In his remarks to the CBC in May, Governor Spitzer set forth his goal to hold the rate of growth in operating spending to the rate of growth in personal income. In the current fiscal year, we expect the rate of personal income growth to be about 5.3%. We expect that state operating spending will grow this year by about 7.0%, down from about 10.6% in the last year of the Pataki administration.
We were criticized by some after the last budget for not holding total growth in state spending to the rate of inflation. But this criticism fails to acknowledge two fundamental characteristics of New York’s budget. First, New York has not historically distinguished between capital spending, which typically uses debt to fund long-term investments, from operating spending, which is spending that is consumed in the current year. New York City and most other states have recognized that this method of accounting doesn’t present a true picture of the priorities reflected in the budget, and we feel strongly that New York State should adopt the same approach.
Second, 70 percent of New York’s budget is dedicated to payments to local governments. Unless the costs of municipalities and school districts are held to the rate of inflation, holding state spending to the rate of inflation will just push the tax burden down to localities, which have fewer and more regressive revenue sources than the state.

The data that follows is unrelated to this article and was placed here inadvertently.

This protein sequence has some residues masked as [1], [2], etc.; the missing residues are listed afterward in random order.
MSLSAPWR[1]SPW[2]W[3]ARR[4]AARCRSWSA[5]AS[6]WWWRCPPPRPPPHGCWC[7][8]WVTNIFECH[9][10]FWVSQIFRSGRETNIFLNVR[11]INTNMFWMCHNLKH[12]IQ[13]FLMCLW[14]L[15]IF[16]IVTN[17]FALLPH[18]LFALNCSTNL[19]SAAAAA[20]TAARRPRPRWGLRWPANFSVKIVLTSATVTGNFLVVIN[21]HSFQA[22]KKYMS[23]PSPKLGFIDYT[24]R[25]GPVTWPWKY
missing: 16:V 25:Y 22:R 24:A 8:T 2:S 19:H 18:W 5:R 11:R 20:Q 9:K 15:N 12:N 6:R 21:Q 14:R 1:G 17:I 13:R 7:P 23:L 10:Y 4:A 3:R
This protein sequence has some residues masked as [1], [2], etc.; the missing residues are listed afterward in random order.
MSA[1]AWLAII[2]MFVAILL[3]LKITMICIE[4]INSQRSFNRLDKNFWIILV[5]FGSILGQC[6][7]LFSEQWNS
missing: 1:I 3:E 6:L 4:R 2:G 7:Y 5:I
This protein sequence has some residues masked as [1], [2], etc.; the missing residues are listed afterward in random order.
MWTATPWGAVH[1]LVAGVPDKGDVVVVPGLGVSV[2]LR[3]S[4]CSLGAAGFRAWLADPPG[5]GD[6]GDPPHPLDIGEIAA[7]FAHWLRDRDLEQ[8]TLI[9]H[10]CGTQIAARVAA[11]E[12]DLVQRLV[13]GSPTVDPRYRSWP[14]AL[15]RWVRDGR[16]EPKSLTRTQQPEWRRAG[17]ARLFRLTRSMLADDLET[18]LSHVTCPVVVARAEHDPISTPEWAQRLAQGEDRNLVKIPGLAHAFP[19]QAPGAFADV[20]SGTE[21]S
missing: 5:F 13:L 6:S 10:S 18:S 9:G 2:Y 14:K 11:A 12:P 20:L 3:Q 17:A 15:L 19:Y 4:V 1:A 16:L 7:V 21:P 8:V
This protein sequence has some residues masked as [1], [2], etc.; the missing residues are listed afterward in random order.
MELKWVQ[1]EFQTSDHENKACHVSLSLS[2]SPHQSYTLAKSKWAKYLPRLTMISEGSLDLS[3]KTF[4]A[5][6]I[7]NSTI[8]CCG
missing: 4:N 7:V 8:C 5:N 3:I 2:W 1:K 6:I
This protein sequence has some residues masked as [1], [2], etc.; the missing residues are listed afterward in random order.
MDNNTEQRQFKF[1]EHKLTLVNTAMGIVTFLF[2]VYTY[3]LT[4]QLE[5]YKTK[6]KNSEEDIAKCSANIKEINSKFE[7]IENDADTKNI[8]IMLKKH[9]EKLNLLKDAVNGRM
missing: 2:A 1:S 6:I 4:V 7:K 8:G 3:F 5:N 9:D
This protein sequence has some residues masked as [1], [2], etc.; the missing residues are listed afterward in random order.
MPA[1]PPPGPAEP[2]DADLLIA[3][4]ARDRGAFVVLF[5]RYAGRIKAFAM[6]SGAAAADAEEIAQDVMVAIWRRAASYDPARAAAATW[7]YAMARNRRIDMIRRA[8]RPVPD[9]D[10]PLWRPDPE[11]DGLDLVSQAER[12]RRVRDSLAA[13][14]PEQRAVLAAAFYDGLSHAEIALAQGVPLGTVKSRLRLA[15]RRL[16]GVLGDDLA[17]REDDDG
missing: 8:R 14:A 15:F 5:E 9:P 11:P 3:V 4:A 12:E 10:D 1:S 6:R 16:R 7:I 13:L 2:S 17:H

Over the ten years through 2006-07, State operating spending grew at an average annual rate of 6.2%, nearly 1% higher than our target growth rate. If our spending cap had been in force during this period, 2006-07 spending would have been roughly $6 billion less than actual results.
It’s perhaps fortunate that the first year with a formal Early Budget process will be a year when hard budget decisions will have to be made. Governor Spitzer knows that this process will not be easy, and that painful choices will be necessary. So he is especially committed to ensuring that the public understands the tradeoffs involved. And that to the maximum extent possible, we make those hard choices after full public deliberation, with a process that is as transparent as possible to ensure that the public understands the tradeoffs involved. He also will seek assistance and input from the legislature, for they will need to play an active and collaborative role if New York is to achieve both its fiscal and programmatic goals.
In doing so, we will adhere to the long-term fiscal principles that I described earlier. It’s always better to fix the roof in good times—as President Kennedy once said. But this administration is committed to getting our fiscal house in order in good times or bad.
We expect the CBC will be an important ally in that process. And we hope that many of you will join with us as well in working to make the best out of what promises to be an unusually difficult budget year.